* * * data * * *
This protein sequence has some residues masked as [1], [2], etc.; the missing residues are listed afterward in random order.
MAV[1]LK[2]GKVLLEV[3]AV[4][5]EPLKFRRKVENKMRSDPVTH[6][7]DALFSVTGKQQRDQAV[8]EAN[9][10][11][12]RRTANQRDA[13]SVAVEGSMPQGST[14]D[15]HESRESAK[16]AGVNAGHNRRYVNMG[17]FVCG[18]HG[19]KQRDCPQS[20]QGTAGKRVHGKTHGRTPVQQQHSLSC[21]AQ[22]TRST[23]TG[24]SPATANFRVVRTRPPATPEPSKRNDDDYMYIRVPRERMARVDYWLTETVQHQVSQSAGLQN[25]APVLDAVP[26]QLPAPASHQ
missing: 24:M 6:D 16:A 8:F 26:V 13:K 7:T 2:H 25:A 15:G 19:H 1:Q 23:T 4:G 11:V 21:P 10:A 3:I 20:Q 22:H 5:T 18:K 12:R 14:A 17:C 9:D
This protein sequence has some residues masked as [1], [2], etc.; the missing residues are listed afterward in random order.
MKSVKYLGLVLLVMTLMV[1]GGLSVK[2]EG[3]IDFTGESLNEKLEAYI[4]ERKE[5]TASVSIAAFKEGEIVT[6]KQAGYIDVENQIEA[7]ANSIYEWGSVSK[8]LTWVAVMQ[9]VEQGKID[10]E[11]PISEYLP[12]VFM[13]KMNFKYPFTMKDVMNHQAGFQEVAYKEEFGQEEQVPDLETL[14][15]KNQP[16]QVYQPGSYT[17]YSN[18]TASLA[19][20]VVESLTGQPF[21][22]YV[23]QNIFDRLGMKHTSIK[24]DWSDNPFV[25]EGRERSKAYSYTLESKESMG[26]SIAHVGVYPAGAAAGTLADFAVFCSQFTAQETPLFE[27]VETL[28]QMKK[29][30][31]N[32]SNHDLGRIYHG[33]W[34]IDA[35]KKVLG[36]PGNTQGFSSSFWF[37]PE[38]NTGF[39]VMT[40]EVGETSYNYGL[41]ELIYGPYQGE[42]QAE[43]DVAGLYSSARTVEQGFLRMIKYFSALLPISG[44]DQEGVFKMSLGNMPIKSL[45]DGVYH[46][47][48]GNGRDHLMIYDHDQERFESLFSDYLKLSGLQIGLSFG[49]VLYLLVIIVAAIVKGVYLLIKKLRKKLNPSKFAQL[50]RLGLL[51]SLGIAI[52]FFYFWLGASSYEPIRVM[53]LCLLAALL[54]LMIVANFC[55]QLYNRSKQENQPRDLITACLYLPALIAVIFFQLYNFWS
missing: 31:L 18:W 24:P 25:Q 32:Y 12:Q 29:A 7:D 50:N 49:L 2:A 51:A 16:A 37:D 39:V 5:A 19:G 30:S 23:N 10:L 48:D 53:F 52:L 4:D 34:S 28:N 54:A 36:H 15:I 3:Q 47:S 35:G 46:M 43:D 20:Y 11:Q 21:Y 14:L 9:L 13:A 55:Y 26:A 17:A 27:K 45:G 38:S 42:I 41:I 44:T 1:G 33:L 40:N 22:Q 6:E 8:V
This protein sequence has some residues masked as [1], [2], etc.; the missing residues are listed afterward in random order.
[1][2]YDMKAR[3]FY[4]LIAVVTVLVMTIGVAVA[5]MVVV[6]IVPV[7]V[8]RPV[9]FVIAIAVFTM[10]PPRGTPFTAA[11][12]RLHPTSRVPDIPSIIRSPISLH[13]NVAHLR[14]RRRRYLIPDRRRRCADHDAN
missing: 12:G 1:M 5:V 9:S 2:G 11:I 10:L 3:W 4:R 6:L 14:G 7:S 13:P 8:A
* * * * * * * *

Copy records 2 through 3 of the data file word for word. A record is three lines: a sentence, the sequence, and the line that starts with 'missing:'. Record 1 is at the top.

This protein sequence has some residues masked as [1], [2], etc.; the missing residues are listed afterward in random order.
MKSVKYLGLVLLVMTLMV[1]GGLSVK[2]EG[3]IDFTGESLNEKLEAYI[4]ERKE[5]TASVSIAAFKEGEIVT[6]KQAGYIDVENQIEA[7]ANSIYEWGSVSK[8]LTWVAVMQ[9]VEQGKID[10]E[11]PISEYLP[12]VFM[13]KMNFKYPFTMKDVMNHQAGFQEVAYKEEFGQEEQVPDLETL[14][15]KNQP[16]QVYQPGSYT[17]YSN[18]TASLA[19][20]VVESLTGQPF[21][22]YV[23]QNIFDRLGMKHTSIK[24]DWSDNPFV[25]EGRERSKAYSYTLESKESMG[26]SIAHVGVYPAGAAAGTLADFAVFCSQFTAQETPLFE[27]VETL[28]QMKK[29][30][31]N[32]SNHDLGRIYHG[33]W[34]IDA[35]KKVLG[36]PGNTQGFSSSFWF[37]PE[38]NTGF[39]VMT[40]EVGETSYNYGL[41]ELIYGPYQGE[42]QAE[43]DVAGLYSSARTVEQGFLRMIKYFSALLPISG[44]DQEGVFKMSLGNMPIKSL[45]DGVYH[46][47][48]GNGRDHLMIYDHDQERFESLFSDYLKLSGLQIGLSFG[49]VLYLLVIIVAAIVKGVYLLIKKLRKKLNPSKFAQL[50]RLGLL[51]SLGIAI[52]FFYFWLGASSYEPIRVM[53]LCLLAALL[54]LMIVANFC[55]QLYNRSKQENQPRDLITACLYLPALIAVIFFQLYNFWS
missing: 31:L 18:W 24:P 25:Q 32:Y 12:Q 29:A 7:D 50:N 49:L 2:A 51:A 16:A 37:D 39:V 5:A 19:G 30:S 23:N 10:L 48:D 53:F 52:L 4:D 34:S 28:N 54:A 36:H 15:I 3:Q 47:S 35:G 46:M 43:D 20:Y 11:Q 21:Y 14:L 9:L 13:A 55:Y 26:A 17:A 27:K 45:G 38:S 42:I 41:I 44:T 1:G 33:L 40:N 22:Q 6:E 8:V
This protein sequence has some residues masked as [1], [2], etc.; the missing residues are listed afterward in random order.
[1][2]YDMKAR[3]FY[4]LIAVVTVLVMTIGVAVA[5]MVVV[6]IVPV[7]V[8]RPV[9]FVIAIAVFTM[10]PPRGTPFTAA[11][12]RLHPTSRVPDIPSIIRSPISLH[13]NVAHLR[14]RRRRYLIPDRRRRCADHDAN
missing: 12:G 1:M 5:V 9:S 2:G 11:I 10:L 3:W 4:R 6:L 14:G 7:S 13:P 8:A